A minute after leaving my hotel room, the soundtrack switches. Instead of voices, I notice a hush then a roar. The wind suddenly stops, then a blast whips above us as we walk under the protective canopy of a miniature forest which looks fragile yet protects a forest floor flush with ferns and dozens of tiny streams no wider than a stride. The trees are whirled and whorled as branches form circles, spirals, and shapes I associate with seashells. A staccato soundtrack echoes about as a crew of redheaded Magellanic woodpeckers extract insects from bleached white trunks. Alongside a remote lake, we stop for an extended picnic. Curry-flavored lentils in a Thermos never tasted so rich and slices of freshly baked bread help recharge my legs. As we eat, Aimé regals me with tales of traveling with her parents –pioneering guides who allowed her at age fifteen to strike out on her own and lead horse treks deep into the Andes.

After lunch we continue hiking higher, across a field of scree and approaching a glacier field where a tongue of ice pours off the peak and dips shoreside into a glassy grey lake. A solitary cabin that provides rest and refreshments for the Explora team sits on the water’s edge, smoke pouring from the chimney and a stack of firewood to last a week if needed feeds a kitchen churning out fresh empanadas that accompany a surprisingly robust selection of wines considering that every bottle is hauled over several mountain valleys.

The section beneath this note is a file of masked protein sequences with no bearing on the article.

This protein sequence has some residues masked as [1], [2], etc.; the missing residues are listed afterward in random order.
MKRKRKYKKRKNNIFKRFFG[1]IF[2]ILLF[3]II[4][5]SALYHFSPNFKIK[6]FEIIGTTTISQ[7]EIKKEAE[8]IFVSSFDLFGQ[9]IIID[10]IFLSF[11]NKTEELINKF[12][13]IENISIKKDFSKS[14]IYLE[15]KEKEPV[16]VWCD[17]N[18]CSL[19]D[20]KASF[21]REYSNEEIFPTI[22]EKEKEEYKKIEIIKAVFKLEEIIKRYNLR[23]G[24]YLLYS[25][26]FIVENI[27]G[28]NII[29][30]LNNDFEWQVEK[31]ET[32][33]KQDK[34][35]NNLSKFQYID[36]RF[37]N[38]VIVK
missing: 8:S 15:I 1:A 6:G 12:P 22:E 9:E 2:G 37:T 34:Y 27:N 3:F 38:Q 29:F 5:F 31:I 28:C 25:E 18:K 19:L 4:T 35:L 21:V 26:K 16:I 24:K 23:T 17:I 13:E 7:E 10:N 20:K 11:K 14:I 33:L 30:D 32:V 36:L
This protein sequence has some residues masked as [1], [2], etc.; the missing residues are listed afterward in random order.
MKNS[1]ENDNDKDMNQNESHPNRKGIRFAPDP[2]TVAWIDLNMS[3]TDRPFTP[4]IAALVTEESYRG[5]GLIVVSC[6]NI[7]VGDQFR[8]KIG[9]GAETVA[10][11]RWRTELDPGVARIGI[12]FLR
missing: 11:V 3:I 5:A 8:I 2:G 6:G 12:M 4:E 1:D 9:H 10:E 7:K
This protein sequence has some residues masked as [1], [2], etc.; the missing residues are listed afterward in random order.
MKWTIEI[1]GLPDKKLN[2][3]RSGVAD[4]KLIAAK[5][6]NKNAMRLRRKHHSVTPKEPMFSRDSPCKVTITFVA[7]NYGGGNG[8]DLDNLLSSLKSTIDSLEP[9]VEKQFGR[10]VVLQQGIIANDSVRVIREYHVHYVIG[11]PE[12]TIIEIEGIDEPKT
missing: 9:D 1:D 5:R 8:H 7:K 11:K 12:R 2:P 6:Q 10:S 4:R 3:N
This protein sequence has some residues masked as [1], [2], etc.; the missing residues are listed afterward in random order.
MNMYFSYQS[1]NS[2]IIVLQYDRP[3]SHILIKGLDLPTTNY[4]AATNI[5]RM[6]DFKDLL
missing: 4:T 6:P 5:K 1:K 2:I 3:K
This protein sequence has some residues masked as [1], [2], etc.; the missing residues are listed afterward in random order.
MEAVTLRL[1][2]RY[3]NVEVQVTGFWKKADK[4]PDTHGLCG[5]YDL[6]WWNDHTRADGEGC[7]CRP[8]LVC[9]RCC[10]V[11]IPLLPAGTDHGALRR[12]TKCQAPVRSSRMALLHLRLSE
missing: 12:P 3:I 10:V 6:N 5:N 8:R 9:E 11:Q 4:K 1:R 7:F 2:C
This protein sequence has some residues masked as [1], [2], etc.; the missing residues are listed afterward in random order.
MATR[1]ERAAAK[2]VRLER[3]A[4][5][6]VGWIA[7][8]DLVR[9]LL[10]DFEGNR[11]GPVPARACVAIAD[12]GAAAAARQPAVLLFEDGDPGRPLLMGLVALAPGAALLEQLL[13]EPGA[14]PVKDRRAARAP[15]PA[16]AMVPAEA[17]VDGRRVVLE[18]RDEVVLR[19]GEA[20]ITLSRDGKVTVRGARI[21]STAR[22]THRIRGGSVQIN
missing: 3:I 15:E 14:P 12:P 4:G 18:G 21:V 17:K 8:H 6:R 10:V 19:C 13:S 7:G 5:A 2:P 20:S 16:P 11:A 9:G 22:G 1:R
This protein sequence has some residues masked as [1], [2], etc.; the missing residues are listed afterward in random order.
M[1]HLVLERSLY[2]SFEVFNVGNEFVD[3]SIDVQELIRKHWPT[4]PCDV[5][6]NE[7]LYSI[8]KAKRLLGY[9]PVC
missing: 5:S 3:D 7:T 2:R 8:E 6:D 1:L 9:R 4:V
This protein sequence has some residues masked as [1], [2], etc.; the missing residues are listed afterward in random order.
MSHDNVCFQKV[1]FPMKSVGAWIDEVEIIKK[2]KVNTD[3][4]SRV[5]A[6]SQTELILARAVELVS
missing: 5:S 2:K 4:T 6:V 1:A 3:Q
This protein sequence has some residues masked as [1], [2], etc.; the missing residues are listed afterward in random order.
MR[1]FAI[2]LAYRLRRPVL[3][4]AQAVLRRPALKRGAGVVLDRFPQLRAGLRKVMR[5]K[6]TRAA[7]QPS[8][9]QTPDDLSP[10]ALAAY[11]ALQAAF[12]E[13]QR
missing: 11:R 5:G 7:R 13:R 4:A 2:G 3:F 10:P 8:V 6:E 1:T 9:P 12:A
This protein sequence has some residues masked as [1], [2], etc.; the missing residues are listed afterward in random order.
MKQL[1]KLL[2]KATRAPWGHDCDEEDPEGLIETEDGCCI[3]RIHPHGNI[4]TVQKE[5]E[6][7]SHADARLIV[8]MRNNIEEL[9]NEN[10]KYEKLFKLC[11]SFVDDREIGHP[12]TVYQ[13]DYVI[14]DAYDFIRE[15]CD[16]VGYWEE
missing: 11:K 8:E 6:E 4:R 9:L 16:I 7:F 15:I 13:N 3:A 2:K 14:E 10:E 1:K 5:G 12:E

At the next table over, a young family celebrates their six-year old’s perseverance, he has traversed eight kilometers through forests, across hanging bridges and is now engulfed in lunch but also peering into a small telescope set on a tripod and pointed towards the glacier. Excitement bubbles from his mouth. It wasn’t my child, but I felt proud anyway. This is how we are supposed to live. Returning back to the hotel, the continually changing view of FitzRoy as we descend hypnotizes and provokes awe from even the most experienced mountaineers. My guide Aimé confesses, “When I first saw FitzRoy, I cried.”